Because I got quite a lot of feedback from last week’s column, I decided to do a part 2 of it.

But before we delve into it, I would like to thank readers like Michael, Nicole, Diane, Troy and Kevin who reached out to me via email and messages. On that note, feel free to contact me for nutritional advice and personal training enquiries.

If you are looking to add more lean mass and achieve a toned physique then you should try daily process goals.

These are tiny, bite-sized, manageable goals that will help supplement the bigger picture. Revamping one’s nutrition or dietary habits is often the first hump to tackle with any fitness goal and can be a daunting task. So much so that people are quick to abandon ship and get frustrated if they don’t look like ‘The Rock’ or me (smile emoji) within three months.

I work with a lot of guys who are looking to add size. Something I tell them to do is to think of 2 to 3 process goals they can achieve daily that will help them hit their larger goal. Some examples might be:

* Not skipping breakast

* Making 1-2 protein shakes per day

* Eating some carbs

I’ll then tell them to print out a calendar and post it where they’ll see it every day. From there I’ll tell them to write down their process goals so that each day they follow through they can place a checkmark or cross them off on the calendar. The idea is to achieve 90% compliance each week.

There’s something magical that happens when people are able to see legitimate proof that they’re nailing their goals. It helps to keep them accountable and on task. And, after a while, the law of consistency will take over. Granted, they will not see change immediately, but they won’t look like Steve Urkle either.

A Workout Log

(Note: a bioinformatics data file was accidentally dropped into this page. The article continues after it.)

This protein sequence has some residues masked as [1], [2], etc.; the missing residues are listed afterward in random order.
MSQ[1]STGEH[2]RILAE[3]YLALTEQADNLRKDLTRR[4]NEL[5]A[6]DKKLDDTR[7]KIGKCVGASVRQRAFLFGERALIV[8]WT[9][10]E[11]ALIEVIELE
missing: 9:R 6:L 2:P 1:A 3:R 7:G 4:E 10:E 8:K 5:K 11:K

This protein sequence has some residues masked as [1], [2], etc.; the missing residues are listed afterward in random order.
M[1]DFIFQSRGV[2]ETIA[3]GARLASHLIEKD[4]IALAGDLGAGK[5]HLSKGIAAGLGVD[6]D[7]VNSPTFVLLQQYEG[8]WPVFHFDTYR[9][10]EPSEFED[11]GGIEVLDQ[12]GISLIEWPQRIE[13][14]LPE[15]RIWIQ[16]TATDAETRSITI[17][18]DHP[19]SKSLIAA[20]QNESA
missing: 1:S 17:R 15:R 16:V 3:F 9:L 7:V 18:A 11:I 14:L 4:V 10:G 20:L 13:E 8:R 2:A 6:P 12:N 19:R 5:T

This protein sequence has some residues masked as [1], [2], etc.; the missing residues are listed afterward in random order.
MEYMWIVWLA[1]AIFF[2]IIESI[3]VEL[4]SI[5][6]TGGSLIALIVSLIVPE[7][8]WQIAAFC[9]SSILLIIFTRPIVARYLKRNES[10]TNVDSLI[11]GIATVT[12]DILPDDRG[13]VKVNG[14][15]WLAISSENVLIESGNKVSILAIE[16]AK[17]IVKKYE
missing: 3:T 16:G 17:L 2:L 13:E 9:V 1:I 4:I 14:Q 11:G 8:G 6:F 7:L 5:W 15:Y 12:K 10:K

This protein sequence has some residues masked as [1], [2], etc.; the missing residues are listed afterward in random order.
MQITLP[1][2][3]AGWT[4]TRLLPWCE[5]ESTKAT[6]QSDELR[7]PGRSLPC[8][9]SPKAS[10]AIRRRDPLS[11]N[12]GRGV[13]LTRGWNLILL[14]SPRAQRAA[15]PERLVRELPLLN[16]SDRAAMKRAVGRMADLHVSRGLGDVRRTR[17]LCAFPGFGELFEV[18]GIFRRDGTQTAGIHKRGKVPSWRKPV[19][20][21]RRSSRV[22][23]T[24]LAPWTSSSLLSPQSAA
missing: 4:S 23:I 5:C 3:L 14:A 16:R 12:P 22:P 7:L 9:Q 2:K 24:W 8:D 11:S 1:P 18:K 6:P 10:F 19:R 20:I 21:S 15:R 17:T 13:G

I had a client express frustration that he wasn’t seeing the strength gains he’d hoped for. I looked at his programme and noticed it was blank. The exercises were listed of course, along with the number of sets and reps requested, but that was it. No creases in the paper, chicken scratch, or even stick figures to remind him what a pull-through was. It was as if I had handed him his programme an hour ago.

I asked him: “So, uh, how much weight did you use for your squats last week?”

His response: Uhhh (silence)

That was his problem. He was more or less guessing and going off memory each week. Sound familiar?

Here is a simple fix: Write your stuff down. Track it. Stop playing the guessing game. I know we live in a tech savvy world now and there’s an app for everything, but I still find using a regular old notebook and pen my preferred way to log workouts.

Along with tracking sets/reps I’ll also make note of RPE (rate of perceived exertion) and even write down general observations of how I feel on any given day. All of it provides pertinent information which allows me to gauge progress and make necessary tweaks to programmes moving forward. Do it.


Time and time again, the one thing I adjust the most with my athletes, especially when they’re not seeing progress in the gym, is their sleep habits. The answer is usually not cryotherapy, submersion baths or whatever modality you can think of.

Sleep is the one thing that’ll singlehandedly have the most profound effect on your ability to get shredded, deadlift the national record or any other fitness/performance endeavour you can think of.

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